Jill Singer has alerted people to some elements of truth in the way the whole Kokoda business is run. For all the loyal and well meaning commentary from walkers about what they experienced, there is an underlying hard nosed business side of this walk that makes some people here and in PNG money. That is a key underlying point of the article. Some make a sizeable amount, others little and there is a need to investigate this aspect if there is to be meaningful control of numbers and physical strengths of walkers.

    Singer must has information from others but her sources are not disclosed. Charlie Lynn has been highlighted as he is one of the most experienced and longest established operators. He also has made him self a high profile and hence an easy target for comment, good and bad. Charlie has always attractive publicity through Kokoda but he has always loved the country and the people among whom has walked for twenty years. Not surprisingly the recent events have highlighted his company and in turn and to be expected, his profile. Singer has interestingly used Lynn to attack the whole concept of commercialisation of the walk but offers little else but criticism. Solving problems are not necessarily her role though I would liked to have seen some suggestions if no more than to indicate her depth of knowledge of the subject.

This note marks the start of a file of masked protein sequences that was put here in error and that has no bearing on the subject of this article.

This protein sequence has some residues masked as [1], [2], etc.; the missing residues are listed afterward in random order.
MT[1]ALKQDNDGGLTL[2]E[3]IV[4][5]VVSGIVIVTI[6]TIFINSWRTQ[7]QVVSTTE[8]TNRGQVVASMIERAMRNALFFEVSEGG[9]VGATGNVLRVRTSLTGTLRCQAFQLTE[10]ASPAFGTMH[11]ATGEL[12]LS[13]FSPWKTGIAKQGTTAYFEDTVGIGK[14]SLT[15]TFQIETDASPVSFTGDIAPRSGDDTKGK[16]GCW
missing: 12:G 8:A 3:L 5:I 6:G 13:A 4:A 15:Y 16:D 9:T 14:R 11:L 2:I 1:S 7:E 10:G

Singer earns money by writing articles that stir people up. Charlie et al earns money by taking people over the Owen Stanley’s. But Charlie has his future threatened by Singer and she is free to write what she wants tomorrow, with no threat from Charlie.

    I walked it in 1992 to record in bronze the battles in the jungle but then there were only 42 white men that walked the track that year. I have witnessed a giant industry grow from nothing for Kokoda was not cool in 1992. I never returned to PNG and moved to other areas of interest. But I have never ignored the industry that has evolved around Kokoda. I would wish that from Singers article and from men like Charlie Lynn that a tighter regulation of movement over the trail occurs and that the industry is more closely monitored so quality not quantity prevails. These ideals are being attempted in PNG but progress is ever slow in that country. So don’t shoot the messenger if some of the elements of the commentary are wide of the mark and consider that Singer’s article may accelerate change and so mean that professional organisations like Charlie’s and others may maintain their reputation.